Two stories floating around today have gotten me wondering about the nature of “equality,” and now certain groups see the best way to achieve fairness.
In today’s Boston Globe, the president of Simmons College — an all-women’s school — has a piece up arguing for their preservation. She says that these bastions of feminine education and development should and must be maintained, as is, and resist the fate of many other schools that have bowed to financial and other pressures and admitted men.
For some reason, though, I don’t hear much about all-male schools. The last time I recall any making the news was in regards to The Citadel and the Virginia Military Institute, when they were sued into admitting women.
Also, Massachusetts’ Democratic nominee for governor, Deval Patrick, finds himself in hot water over his (apparently past) infatuation with a brutal rapist. Patrick was written by Benjamin LaGuer, who was convicted of brutally raping and nearly killing an elderly woman. LaGuer wrote to the NAACP for help, and Patrick was assigned his case. He wrote several letters to LaGuer’s parole board, urging his release, as recently as 2000. (Patrick has said, alternately, that he last attempted to help LaGuer 10 or 15 years ago.)
One must never forget that one of the powers of the Governor of Massachusetts is to grant commutations of sentences, as well as outright pardons.
But enough of that. There’s another aspect of Patrick’s past that troubles me at least as much, if not more.
In 1989, the Piscataway, New Jersey school board found it had to lay off a teacher. Under state law, layoffs have to be made in order of reverse seniority. Since two of the eligible teachers had been hired on the same day, one would expect the school board to follow its earlier example and flip a coin. Instead, they voted to lay off the white teacher and keep the black one.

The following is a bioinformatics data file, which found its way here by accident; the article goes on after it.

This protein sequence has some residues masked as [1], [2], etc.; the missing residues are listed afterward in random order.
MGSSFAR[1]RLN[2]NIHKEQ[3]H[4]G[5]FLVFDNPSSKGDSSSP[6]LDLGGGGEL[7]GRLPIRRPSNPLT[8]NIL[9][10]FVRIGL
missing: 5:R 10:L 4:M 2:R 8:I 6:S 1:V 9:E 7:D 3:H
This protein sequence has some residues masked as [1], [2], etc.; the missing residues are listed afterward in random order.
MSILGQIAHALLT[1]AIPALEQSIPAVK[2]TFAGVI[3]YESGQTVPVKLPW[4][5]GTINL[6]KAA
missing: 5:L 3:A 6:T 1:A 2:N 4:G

The white teacher, Sharon Taxman, sued, saying that she had been discriminated against based on her race. She said that it could not have been based on merit, because she possessed a Master’s degree, while the other teacher only had a Bachelor’s.
The case wound its way up through the courts, and eventually the Civil Rights division of the Department of Justice got involved. And that’s when Deval Patrick entered the picture.
Patrick took charge of the situation and took an absolute line. There would be NO settlement, NO negotiations, Taxman’s layoff would stand. And it stayed that way until after Patrick left, when civil rights groups — fearing that a victory for Taxman would strike a blow to affirmative action — put up the money to settle the matter out of court.
So that’s the kind of guy who wants to be Massachusetts’ next governor. And, as of the most recent polling, stands to make it.